Dogs Like (and Understand) Baby-Talk — Here’s How What Scientists Call “Dognition” Works
Who's a good boy?!
The act of talking to a dog might strike some as absurd. Sure, dogs are deft at responding to commands: “Sit,” “Down,” and “Come.” But can your dog really understand you and follow the train of human language? Can they literally grasp phrases, or dozens of unique words? Dog owners have long insisted this was the case. When they mention “going to the park” or “taking a walk,” the utterances can, indeed, result in enthusiastic tail wagging and a dash to the door.
Pet owners sometimes believe so strongly in canine comprehension that they talk to their dogs like furry friends. During this kind of communication, it’s not unusual for a dog to stare at their human, look them in the eye, and seemingly listen, intently, to their owner’s words and woes. The fur kid may even seem to understand what their person is conveying with their words.
While many chalk up this kind of impression to illusion, new research reveals there’s something to it. Are dogs really grasping human language? It turns out the answer is, to some degree, yes. In The Genius of Dogs (written with research scientist Vanessa Woods), Duke University evolutionary anthropologist Brian Hare, PhD, offers a host of evidence demonstrating that dogs are more attuned to human communication than many people assume. It’s part of what Hare has dubbed “dognition.”
“No other species besides humans has demonstrated the ability to learn the meaning of words so quickly and with so much flexibility,” says Hare. “Dogs definitely understand more than we give them credit for.”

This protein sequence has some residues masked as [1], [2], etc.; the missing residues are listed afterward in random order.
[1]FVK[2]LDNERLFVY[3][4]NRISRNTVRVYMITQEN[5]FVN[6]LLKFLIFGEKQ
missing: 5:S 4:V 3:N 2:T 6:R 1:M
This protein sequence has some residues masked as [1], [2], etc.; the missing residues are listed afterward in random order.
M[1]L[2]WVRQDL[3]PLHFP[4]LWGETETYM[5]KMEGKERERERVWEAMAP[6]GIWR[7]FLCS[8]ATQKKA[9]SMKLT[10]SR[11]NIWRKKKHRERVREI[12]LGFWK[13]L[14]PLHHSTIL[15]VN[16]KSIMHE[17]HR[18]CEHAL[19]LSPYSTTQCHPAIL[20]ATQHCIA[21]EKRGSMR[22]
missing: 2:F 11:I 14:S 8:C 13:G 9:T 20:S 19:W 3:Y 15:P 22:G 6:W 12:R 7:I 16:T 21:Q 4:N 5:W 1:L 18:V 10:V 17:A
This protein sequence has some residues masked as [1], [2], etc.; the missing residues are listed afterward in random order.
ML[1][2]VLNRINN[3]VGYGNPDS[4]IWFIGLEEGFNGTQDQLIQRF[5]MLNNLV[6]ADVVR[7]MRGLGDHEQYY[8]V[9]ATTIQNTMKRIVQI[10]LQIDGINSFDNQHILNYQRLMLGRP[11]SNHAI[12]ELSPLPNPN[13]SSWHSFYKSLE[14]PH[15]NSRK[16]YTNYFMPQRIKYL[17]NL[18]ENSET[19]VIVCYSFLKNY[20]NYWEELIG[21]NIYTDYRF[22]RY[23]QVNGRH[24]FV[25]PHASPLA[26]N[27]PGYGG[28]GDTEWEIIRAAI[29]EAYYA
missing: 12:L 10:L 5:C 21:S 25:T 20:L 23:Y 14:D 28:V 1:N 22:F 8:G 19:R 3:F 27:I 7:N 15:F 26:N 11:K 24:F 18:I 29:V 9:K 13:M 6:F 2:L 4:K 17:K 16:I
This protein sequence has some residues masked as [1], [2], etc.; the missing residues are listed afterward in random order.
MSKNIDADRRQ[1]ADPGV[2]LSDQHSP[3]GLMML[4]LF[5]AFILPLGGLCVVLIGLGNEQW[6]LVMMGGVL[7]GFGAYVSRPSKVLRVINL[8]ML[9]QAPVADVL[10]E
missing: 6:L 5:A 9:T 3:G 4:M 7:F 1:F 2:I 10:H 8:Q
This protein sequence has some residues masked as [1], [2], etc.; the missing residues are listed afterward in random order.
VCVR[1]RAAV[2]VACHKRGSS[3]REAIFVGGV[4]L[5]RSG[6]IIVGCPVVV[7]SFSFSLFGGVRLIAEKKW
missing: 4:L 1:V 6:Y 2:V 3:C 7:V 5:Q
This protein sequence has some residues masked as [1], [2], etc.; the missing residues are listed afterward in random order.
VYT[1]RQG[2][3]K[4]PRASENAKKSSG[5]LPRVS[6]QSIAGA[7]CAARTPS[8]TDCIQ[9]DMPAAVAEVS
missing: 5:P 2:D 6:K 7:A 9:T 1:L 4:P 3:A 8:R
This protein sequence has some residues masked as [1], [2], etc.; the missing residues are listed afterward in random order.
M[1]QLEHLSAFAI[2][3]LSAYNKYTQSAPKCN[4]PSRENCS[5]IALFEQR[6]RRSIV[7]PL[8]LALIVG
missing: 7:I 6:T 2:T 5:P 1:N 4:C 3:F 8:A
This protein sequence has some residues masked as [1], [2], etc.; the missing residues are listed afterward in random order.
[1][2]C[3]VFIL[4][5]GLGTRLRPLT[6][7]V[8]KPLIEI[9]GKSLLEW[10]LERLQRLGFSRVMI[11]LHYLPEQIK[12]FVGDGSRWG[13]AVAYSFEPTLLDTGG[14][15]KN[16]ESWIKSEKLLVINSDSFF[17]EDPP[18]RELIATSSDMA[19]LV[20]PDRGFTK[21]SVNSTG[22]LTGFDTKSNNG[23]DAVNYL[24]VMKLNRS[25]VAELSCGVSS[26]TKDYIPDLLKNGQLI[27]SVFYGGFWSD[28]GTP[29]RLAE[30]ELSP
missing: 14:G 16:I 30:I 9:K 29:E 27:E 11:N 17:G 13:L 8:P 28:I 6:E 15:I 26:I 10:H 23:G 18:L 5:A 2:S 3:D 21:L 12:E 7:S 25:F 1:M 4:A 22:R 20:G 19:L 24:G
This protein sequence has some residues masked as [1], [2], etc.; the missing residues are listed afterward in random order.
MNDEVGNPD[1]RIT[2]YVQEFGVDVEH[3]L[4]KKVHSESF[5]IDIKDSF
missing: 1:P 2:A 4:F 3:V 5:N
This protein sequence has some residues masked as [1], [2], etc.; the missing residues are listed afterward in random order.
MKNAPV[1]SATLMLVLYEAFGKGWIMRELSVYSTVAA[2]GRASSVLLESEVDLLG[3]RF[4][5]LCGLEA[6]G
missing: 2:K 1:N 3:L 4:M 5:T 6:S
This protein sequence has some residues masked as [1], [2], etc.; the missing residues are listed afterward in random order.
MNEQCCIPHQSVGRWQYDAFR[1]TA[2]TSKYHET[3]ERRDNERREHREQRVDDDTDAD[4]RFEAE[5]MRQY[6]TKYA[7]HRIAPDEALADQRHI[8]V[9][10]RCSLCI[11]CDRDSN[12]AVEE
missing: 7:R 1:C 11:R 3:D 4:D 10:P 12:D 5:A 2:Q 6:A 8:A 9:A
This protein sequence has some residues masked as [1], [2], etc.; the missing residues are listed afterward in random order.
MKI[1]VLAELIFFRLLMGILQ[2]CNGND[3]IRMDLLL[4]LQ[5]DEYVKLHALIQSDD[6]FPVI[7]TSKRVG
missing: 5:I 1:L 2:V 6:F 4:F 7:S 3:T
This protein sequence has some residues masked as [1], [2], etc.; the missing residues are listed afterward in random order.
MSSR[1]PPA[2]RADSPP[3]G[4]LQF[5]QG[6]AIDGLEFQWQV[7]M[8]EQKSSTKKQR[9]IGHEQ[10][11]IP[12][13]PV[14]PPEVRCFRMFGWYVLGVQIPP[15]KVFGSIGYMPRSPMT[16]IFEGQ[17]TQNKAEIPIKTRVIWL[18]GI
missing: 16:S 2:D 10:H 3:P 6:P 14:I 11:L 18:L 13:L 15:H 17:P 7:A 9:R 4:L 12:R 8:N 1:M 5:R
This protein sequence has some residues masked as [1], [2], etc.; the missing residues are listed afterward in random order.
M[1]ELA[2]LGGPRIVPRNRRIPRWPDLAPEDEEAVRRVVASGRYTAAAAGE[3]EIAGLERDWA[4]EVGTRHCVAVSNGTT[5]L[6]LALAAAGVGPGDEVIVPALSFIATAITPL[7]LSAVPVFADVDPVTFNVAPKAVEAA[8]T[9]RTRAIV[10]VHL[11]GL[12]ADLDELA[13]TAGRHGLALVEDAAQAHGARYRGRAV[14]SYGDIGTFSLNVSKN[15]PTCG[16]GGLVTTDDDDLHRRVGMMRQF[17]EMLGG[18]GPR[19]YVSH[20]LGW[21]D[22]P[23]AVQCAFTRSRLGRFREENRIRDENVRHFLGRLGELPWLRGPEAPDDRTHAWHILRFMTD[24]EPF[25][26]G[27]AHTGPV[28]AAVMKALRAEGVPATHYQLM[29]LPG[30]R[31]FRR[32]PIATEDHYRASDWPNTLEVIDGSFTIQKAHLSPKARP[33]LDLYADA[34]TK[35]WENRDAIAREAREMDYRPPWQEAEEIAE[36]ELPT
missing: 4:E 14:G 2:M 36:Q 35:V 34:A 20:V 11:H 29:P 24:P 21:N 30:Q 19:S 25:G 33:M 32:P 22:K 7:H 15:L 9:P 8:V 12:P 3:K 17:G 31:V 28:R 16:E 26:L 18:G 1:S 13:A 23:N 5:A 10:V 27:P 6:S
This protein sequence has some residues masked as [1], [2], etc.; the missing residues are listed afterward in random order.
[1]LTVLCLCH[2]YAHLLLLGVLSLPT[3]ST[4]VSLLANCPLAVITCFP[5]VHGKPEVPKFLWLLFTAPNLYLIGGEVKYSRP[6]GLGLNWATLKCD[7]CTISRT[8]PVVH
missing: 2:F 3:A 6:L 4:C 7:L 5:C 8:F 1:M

An Impressive Vocabulary
Hare points to an astonishingly well documented example — a dog named Chaser who learned the names of over 800 stuffed toys, 116 balls, 26 frisbees, and 100 plastic objects. “There were no duplicates, and all the objects differed in size, weight, texture, design, and material. To be exact, Chaser learned the names of 1,022 objects,” Hare explains. “She was tested every day, and just to be sure she was not ‘cheating’ by getting hints from anyone, every month she had to do a blind test where she had to fetch objects in a different room, out of sight of her owner.” Hare noted, “Even after Chaser learned over 1,000 words, there was no decrease in the rate at which she learned new words.”
“Even more impressive, the objects Chaser had learned were organized in a variety of categories in her mind. Even though the objects came in all different shapes and sizes, without any training, Chaser could distinguish between objects that were her toys and objects that were non-toys.”
Although Chaser’s example is remarkable because of the sheer number of words in her “vocabulary,” researchers have documented other examples of not only how facile many dogs are at understanding words, but how they often remember or figure out what human words mean, even in more than one language.
Author John Steinbeck, writing about his poodle Charley, claimed the dog was bilingual. “He was born in Bercy on the outskirts of Paris and trained in France, and while he knows a little Poodle-English, he responds quickly only to commands in French. Otherwise he has to translate, and that slows him down.” This might sound like a dog-loving storyteller’s exaggeration — but it is likely true. “There is no evidence yet that dogs understand sentences,” Hare says. “But names of objects in a foreign language? No problem!”
How To Use “Dog Speak” When Talking to Canines
In England, University of York psychologists Alex Benjamin, PhD, and Katie Slocombe, PhD, have a professional and personal interest in human to dog communication, called dog-directed speech (DDS). Benjamin’s research has focused on how dogs communicate with both humans and other canines. Slocombe previously studied communication in primates.
And both have pet dogs. Slocombe’s fur kid is Suzy, an Irish setter. Benjamin’s dog is Cooper, a spaniel. They decided to team up on a study to see if how people talk to dogs impacts how canines respond. “I relished the opportunity to work with dogs — they are so much easier to work with than chimpanzees — and due to dogs’ domestication history, they have some really interesting communication skills we wanted to investigate,” Slocombe explains.